You can also purchase Beard oil droppers and containers which are made from a darker glass so that less light is able to penetrate through to the oil. The combination of the dark glass and a dark cupboard is the perfect situation for storing your Beard oil.


Heat will accelerate the degradation of your Beard oil. As a rule of thumb the reaction rate of degradation doubles for every extra 10 °C the beard oil is exposed to.

For example, I live in Adelaide, Australia. This means that the summer air temperature can easily reach over 40°C for up to a week. This means that the beard oil that I purchase goes off much quicker than if I was living in a colder climate like the United Kingdom or, to quote an extreme, Alaska.

Seek out the coolest spot in your bedroom or bathroom and you’ll be able to keep your Beard oil fresher for longer.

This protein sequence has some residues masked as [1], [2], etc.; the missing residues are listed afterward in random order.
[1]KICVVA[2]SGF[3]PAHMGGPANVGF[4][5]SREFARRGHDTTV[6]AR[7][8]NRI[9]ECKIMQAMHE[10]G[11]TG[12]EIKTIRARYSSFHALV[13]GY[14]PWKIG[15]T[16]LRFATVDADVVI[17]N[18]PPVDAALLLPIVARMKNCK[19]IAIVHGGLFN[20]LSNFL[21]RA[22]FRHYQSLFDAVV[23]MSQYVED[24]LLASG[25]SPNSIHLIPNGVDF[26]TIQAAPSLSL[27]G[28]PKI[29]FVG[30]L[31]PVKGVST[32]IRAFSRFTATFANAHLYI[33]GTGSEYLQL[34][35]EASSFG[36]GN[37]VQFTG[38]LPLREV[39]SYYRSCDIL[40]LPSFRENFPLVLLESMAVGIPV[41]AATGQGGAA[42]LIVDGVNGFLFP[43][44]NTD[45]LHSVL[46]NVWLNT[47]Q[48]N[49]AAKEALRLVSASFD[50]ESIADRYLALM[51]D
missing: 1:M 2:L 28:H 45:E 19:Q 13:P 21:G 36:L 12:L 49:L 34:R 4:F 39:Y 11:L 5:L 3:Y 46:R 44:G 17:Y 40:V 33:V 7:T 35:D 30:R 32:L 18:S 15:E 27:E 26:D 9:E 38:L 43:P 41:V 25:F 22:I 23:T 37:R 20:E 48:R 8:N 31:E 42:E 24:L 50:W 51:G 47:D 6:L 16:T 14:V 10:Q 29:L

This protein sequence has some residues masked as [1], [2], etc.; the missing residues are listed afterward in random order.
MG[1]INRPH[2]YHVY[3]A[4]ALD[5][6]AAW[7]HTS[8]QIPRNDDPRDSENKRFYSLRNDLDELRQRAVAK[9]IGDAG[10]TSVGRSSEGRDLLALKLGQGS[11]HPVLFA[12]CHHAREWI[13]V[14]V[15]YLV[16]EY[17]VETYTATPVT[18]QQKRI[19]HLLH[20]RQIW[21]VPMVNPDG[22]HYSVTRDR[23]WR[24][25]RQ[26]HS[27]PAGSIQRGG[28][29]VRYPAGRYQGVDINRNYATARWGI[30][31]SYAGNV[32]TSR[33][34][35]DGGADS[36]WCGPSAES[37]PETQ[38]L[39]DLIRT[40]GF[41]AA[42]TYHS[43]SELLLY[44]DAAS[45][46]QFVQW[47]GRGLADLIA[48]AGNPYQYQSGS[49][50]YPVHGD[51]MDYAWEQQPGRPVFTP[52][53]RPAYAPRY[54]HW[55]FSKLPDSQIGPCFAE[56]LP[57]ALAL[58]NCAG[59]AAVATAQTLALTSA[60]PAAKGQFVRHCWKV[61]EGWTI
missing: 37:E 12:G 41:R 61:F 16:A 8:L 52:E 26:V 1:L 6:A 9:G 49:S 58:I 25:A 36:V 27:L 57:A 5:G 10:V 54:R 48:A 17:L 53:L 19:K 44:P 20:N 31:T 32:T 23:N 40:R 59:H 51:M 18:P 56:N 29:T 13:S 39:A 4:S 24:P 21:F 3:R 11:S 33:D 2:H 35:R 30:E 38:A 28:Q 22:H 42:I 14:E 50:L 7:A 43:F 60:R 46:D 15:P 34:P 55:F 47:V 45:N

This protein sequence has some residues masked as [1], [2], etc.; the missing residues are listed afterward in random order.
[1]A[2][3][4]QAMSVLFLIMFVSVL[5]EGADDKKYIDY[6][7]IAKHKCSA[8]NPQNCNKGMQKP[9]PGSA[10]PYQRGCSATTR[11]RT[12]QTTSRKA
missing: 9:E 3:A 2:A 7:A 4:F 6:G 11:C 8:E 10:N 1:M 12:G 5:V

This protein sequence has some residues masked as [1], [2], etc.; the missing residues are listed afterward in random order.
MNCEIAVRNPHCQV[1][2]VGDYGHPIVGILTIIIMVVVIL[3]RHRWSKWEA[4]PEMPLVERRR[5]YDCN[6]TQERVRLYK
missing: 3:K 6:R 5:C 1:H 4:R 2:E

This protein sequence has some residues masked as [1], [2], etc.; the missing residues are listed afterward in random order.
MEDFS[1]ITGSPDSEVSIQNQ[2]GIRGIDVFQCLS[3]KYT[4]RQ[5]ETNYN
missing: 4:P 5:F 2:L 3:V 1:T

Exposure to air

Exposing the beard oil to oxygen in the air will also degrade the oil. This means that using a smaller container, like suggested above, will reduce the amount of oil which is exposed to air upon opening a container of Beard oil.

I like to keep the bulk of my beard oil in a cool dry position away from light and then decant into smaller containers once every six months to avoid exposing the beard oil to light and air. I then am able to use up the remaining Beard oil without it going off as quickly.


Humid environments accelerate the degradation of oil. In extreme humid conditions you may want to consider using a desiccant in an airtight container in which you store your Beard oil. This is an extreme option if you find that your Beard oil is going off in under six months.

For most consumers and users of Beard oil, simply using an airtight dropper bottle and keeping it away from the shower is normally enough as we will use the beard oil quicker than it is able to decay and go off.

How long does 1oz of Beard Oil last?